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2007 Independent Living Project: Identifying and Understanding the Needs of Homeless Youth In Tompkins County, New York
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In conjunction with the Tompkins County Continuum of Care Committee (CoC), the county’s planning entity for homeless services, and in response to a community need to document the numbers of homeless youth, the 2007 Independent Living Survey (ILS) Project was conducted. The 2007 ILS, a community-based participatory research project, was a follow up to the initial similar survey completed in 2003, the results of which have had a significant impact on the community. The CoC asked us to repeat this effort in order to update the findings and assess change over time.
Young people approach the issue of shelter differently than adults, often preferring the uncertainties of their housing situations over the perceived loss of control associated with shelters and residential programs. As such, they are rarely captured by traditional measures used to assess the prevalence of homelessness, such as point-in-time counts and shelter statistics. Thus efforts to count or otherwise describe this population of youth that rely primarily upon these data sources vastly underestimate the true extent of the problem.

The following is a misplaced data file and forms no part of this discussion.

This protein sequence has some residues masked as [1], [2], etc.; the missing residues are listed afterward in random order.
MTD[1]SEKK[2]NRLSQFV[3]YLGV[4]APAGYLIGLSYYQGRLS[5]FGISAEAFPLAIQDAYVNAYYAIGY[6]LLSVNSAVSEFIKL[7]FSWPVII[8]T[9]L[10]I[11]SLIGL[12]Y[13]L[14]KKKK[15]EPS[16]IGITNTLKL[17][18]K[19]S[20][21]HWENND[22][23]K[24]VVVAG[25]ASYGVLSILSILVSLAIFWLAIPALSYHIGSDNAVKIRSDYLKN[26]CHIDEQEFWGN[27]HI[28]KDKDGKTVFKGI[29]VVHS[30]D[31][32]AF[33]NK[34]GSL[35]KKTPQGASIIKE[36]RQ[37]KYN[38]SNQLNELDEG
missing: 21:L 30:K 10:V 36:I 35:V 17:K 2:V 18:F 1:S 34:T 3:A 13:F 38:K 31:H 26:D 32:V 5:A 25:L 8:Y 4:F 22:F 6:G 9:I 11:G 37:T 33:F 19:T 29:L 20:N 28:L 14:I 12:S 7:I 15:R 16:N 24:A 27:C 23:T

Both the 2003 and 2007 ILS projects used an innovative approach which engaged a group of formerly homeless youth as research partners who were able to reach those individuals not connected to programs or services, the invisible and underserved sector of the homeless youth population. Once again, the project was enormously successful: we reached 204 young people during a six week period of the winter (we estimate that this is almost one-third of the homeless youth population in the county).

The Independent Living Survey Project has been the catalyst for a rich public discussion about this sizeable population of youth in the community and has generated the public will to prioritize articulating a “continuum of care” that is focused exclusively on the needs of homeless youth. (Cornell University, Family Life Development Center)
Report
2007
Ithaca, NY
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